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|Title:||Diagnosis of Bovine Anaplasmosis Using Anaplasma Antigenic Markers Identified by Western Blotting|
|Author(s):||Kwak, Young Ro|
|Doctoral Committee Chair(s):||Smith, Ronald D.|
|Department / Program:||Veterinary Medical Science|
|Discipline:||Veterinary Medical Science|
|Degree Granting Institution:||University of Illinois at Urbana-Champaign|
|Subject(s):||Biology, Veterinary Science|
|Abstract:||Diagnosis of bovine anaplasmosis relies on serology using crude parasite extracts, detection of parasitemia, or subinoculation of blood from suspected animals into susceptible animals. Anaplasma can not be cultured in vitro. The feasibility of using antigenic markers detected by Western blotting (WB) for diagnosis of bovine anaplasmosis was studied.
Antigenic markers of diagnostic and taxonomic value were identified by using an antigen bank of 5 different Anaplasma organisms and 6 different antisera to 6 distinct Anaplasma. These markers were conserved after passage of bovine Anaplasma through white-tailed deer. This implies that white-tailed deer may serve as reservoirs for bovine anaplasmosis without signficant alteration of antigenic markers, and that WB is useful to identify the markers regardless of the source of bovine infection. Recognition of antigenic markers was stable with little animal variation regardless of age of the animal and severity of the disease in both cross sectional and longitudinal studies. The results from experimentally-infected animals were used to determine the stage of infection (incubation, sick, convalescent, and carrier stages) of field cases with hematologic or serologic evidence of naturally-acquired bovine anaplasmosis. Concordance between WB and rapid card agglutination test (RCAT) was 99% in cattle from a ranch where a field outbreak occurred. When results from WB were compared with those from complement fixation test (CFT), CFT titers did not correspond to the intensity of antigen bands on blots. Concordance was 93% between WB and RCAT, and 60% between WB and indirect fluorescent antibody test (IFAT) in naturally-infected carrier animals from a second ranch.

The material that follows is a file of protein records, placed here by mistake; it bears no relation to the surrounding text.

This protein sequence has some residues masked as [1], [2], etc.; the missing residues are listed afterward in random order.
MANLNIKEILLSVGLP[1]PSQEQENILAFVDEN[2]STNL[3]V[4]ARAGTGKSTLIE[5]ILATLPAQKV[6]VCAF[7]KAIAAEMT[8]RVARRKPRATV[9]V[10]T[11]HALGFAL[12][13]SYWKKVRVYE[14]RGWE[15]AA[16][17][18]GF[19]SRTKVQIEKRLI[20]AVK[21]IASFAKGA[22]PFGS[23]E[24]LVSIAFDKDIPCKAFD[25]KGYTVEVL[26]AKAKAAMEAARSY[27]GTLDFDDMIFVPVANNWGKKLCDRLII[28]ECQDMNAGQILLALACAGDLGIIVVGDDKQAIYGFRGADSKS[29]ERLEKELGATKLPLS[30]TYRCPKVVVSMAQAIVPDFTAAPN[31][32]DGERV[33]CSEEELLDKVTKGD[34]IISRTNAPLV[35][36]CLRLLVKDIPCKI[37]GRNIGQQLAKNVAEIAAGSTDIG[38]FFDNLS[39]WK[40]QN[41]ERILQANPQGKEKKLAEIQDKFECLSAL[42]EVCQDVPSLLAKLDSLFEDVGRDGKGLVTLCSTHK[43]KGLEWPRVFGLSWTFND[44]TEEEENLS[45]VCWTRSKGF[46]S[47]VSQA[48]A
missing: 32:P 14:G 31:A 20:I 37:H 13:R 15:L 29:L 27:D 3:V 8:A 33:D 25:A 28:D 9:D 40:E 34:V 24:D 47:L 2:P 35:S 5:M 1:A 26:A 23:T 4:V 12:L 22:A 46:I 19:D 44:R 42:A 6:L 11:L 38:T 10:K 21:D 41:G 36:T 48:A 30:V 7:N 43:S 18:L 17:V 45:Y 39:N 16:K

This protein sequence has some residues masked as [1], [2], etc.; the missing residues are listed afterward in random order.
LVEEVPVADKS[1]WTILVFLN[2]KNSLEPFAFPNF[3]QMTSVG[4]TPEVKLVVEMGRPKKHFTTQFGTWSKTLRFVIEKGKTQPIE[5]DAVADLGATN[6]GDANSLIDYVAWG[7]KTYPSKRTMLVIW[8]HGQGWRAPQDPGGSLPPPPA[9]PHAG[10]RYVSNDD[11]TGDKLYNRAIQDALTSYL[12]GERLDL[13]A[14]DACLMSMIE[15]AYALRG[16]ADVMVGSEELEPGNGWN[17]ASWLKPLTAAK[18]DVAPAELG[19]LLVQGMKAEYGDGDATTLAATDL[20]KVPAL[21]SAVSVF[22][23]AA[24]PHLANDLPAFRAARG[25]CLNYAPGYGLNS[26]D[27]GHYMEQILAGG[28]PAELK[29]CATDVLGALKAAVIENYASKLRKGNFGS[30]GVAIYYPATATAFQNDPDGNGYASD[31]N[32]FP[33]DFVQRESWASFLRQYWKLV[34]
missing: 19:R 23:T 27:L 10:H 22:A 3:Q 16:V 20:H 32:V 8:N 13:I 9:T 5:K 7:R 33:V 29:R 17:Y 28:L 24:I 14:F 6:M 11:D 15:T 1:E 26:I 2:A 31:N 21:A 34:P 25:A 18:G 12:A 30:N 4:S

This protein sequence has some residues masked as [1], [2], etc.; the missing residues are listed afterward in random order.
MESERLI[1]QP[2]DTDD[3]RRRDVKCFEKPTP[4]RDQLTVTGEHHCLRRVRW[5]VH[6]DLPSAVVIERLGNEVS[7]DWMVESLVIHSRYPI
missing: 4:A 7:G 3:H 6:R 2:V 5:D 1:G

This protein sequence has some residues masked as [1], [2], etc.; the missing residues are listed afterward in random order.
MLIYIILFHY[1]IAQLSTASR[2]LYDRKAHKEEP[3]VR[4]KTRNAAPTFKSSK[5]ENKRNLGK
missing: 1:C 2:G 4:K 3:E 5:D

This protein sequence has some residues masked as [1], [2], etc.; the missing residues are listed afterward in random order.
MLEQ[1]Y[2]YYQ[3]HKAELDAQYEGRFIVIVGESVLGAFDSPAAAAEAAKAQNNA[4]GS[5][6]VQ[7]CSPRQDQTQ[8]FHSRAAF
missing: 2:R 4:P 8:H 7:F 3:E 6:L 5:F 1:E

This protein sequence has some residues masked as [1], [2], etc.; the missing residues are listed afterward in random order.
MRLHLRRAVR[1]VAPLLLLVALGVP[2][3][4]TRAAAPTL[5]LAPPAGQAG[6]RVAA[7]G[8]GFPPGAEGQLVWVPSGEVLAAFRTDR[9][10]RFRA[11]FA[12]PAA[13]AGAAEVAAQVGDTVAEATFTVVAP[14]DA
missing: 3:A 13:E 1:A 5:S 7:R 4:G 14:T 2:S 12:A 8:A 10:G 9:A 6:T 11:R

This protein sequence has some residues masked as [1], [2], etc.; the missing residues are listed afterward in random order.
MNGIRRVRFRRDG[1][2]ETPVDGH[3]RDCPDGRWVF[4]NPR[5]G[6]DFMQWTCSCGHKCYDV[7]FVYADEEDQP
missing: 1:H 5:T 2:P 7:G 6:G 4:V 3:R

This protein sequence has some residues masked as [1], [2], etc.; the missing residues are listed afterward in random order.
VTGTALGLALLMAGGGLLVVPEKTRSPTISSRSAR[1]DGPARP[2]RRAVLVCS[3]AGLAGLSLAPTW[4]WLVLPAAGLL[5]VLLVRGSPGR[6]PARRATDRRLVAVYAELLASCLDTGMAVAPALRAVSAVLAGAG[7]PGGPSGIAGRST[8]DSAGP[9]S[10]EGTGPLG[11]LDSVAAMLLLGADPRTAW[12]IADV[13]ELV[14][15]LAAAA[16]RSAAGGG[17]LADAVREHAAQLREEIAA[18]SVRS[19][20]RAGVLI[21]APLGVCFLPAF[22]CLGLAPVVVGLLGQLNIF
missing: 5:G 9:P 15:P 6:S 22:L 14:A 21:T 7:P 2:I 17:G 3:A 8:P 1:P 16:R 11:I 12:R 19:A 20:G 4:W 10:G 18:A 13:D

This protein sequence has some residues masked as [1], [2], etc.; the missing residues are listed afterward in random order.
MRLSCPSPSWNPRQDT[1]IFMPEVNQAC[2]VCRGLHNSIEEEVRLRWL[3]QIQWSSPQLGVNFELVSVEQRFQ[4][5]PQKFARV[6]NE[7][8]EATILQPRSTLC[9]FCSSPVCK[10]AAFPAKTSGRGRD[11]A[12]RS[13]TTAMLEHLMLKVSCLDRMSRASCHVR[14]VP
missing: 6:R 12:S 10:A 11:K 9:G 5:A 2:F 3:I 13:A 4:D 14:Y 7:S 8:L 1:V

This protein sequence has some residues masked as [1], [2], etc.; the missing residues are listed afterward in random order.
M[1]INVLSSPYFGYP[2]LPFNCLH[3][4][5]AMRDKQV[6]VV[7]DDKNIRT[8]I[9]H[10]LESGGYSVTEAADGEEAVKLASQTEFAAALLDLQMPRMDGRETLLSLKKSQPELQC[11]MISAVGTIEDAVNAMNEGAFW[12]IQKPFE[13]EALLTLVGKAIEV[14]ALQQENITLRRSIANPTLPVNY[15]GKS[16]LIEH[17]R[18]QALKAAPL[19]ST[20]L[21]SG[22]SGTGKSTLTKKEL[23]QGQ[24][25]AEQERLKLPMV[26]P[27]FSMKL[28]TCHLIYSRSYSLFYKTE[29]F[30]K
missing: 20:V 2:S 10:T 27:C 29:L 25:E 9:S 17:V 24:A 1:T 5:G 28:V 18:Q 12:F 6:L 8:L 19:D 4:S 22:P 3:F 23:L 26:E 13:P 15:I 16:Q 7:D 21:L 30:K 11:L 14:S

In conclusion, Western blotting was able to identify Anaplasma antigenic markers regardless of the source of bovine infection, with little variation regardless of age of animals and severity of the disease. This technique was useful for diagnosis and clinical staging of anaplasmosis cases, and was validated as a diagnostic test by comparing results with CFT, IFAT and RCAT.
Further research to develop a synthetic or cloned peptide immunoassay using specific markers may lead to more accurate serologic tests for rapid diagnosis of the disease.
Thesis (Ph.D.)--University of Illinois at Urbana-Champaign, 1988.
|Date Available in IDEALS:||2014-12-16|
This item appears in the following Collection(s)
Dissertations and Theses - Veterinary Clinical Medicine
Graduate Dissertations and Theses at Illinois
Graduate Theses and Dissertations at Illinois